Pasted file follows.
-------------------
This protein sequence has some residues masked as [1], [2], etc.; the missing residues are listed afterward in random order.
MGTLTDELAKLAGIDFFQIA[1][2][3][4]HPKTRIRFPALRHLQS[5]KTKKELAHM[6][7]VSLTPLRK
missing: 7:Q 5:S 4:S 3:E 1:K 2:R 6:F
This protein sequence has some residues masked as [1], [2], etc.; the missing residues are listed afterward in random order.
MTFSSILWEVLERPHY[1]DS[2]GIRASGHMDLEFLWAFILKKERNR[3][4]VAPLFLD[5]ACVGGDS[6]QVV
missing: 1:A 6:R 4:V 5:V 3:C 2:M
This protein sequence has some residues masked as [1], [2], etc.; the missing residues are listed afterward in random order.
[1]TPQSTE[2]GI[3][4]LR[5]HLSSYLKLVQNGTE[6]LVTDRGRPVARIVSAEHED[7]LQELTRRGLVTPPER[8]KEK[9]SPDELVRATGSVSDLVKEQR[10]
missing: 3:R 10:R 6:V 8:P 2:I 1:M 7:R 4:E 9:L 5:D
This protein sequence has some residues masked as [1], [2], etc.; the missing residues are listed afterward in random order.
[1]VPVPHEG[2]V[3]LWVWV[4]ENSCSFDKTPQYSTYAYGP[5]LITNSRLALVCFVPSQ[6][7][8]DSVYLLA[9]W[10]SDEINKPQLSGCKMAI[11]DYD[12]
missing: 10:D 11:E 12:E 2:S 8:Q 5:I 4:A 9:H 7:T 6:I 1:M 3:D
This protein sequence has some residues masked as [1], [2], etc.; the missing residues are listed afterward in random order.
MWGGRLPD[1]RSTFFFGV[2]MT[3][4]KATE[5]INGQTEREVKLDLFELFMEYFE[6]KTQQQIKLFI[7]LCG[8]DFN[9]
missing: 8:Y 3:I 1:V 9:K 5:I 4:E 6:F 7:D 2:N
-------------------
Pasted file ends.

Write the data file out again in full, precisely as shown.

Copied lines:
This protein sequence has some residues masked as [1], [2], etc.; the missing residues are listed afterward in random order.
MGTLTDELAKLAGIDFFQIA[1][2][3][4]HPKTRIRFPALRHLQS[5]KTKKELAHM[6][7]VSLTPLRK
missing: 7:Q 5:S 4:S 3:E 1:K 2:R 6:F
This protein sequence has some residues masked as [1], [2], etc.; the missing residues are listed afterward in random order.
MTFSSILWEVLERPHY[1]DS[2]GIRASGHMDLEFLWAFILKKERNR[3][4]VAPLFLD[5]ACVGGDS[6]QVV
missing: 1:A 6:R 4:V 5:V 3:C 2:M
This protein sequence has some residues masked as [1], [2], etc.; the missing residues are listed afterward in random order.
[1]TPQSTE[2]GI[3][4]LR[5]HLSSYLKLVQNGTE[6]LVTDRGRPVARIVSAEHED[7]LQELTRRGLVTPPER[8]KEK[9]SPDELVRATGSVSDLVKEQR[10]
missing: 3:R 10:R 6:V 8:P 2:I 1:M 7:R 4:E 9:L 5:D
This protein sequence has some residues masked as [1], [2], etc.; the missing residues are listed afterward in random order.
[1]VPVPHEG[2]V[3]LWVWV[4]ENSCSFDKTPQYSTYAYGP[5]LITNSRLALVCFVPSQ[6][7][8]DSVYLLA[9]W[10]SDEINKPQLSGCKMAI[11]DYD[12]
missing: 10:D 11:E 12:E 2:S 8:Q 5:I 4:A 9:H 7:T 6:I 1:M 3:D
This protein sequence has some residues masked as [1], [2], etc.; the missing residues are listed afterward in random order.
MWGGRLPD[1]RSTFFFGV[2]MT[3][4]KATE[5]INGQTEREVKLDLFELFMEYFE[6]KTQQQIKLFI[7]LCG[8]DFN[9]
missing: 8:Y 3:I 1:V 9:K 5:I 4:E 6:F 7:D 2:N